Cyber blackmailers targeted hospitals across the country, laundering more than £100,000 by diverting the cash to various bank accounts.
Ms V faced the prospect of prison and deportation after her bank account was used to house the gang’s ill-gotten gains.
She enlisted Stuart Miller Solicitors after being wrongly implicated in the sophisticated criminal enterprise and losing faith in another law firm.
A spokesman for the London law firm said: “Our client found herself in the middle of a criminal prosecution with significant consequences.
“The prosecution had in their possession indisputable evidence that demonstrated that the hospitals had been ‘hacked’ and that the financial trial showed that the money was fraudulently diverted to our client’s bank account.
“They also seized our client’s mobile devices which confirmed that she had been in contact with other co-conspirators.
“Bank CCTV footage established other co-conspirators were withdrawing cash from accounts to which the fraudulent funds had been transferred. The prosecution thought it was a closed case.”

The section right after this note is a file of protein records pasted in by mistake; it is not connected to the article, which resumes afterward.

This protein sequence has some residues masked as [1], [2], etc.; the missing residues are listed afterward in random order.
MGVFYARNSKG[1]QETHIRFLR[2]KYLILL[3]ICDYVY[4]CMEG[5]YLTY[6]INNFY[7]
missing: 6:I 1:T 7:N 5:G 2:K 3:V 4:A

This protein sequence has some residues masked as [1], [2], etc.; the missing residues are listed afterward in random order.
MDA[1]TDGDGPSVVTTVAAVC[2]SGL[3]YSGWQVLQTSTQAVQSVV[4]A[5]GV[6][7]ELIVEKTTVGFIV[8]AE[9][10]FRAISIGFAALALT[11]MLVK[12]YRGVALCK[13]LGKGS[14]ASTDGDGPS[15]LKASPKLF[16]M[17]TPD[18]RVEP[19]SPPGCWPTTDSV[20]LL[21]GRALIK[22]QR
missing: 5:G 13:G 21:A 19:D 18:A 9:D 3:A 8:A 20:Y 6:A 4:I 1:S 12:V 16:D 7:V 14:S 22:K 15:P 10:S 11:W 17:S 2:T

Cybercrime experts at Stuart Miller were able to prove how Ms V was not in control of her bank account when cash was being laundered through it.
IP addresses used by the crooks to move funds could not be linked to Ms V, and lawyers were able to prove that she was elsewhere when transfers were being made through her account.
It emerged that the hackers were also involved in so-called ‘take over frauds’ – where they used software to take control of unsuspecting people’s computers, and in turn, their online bank accounts.
Charges were dropped against Ms V before a trial was due to begin after a judge agreed there was insufficient evidence to proceed.
A Stuart Miller Solicitors spokesman said: “Ms V was a victim, as opposed to a defendant and co-conspirator.
“She was of good character and a conviction would have led to a prison sentence and deportation from the UK, where she had come to settle – she had everything to lose.
“We believed in our client and our cybercrime lawyers scrutinized every assertion made in the prosecution’s case.
“The sensible inference to be drawn from the evidence, namely, the IP addresses, was that someone else was operating her account at the material times.
“The court agreed with our arguments and the case was dismissed.”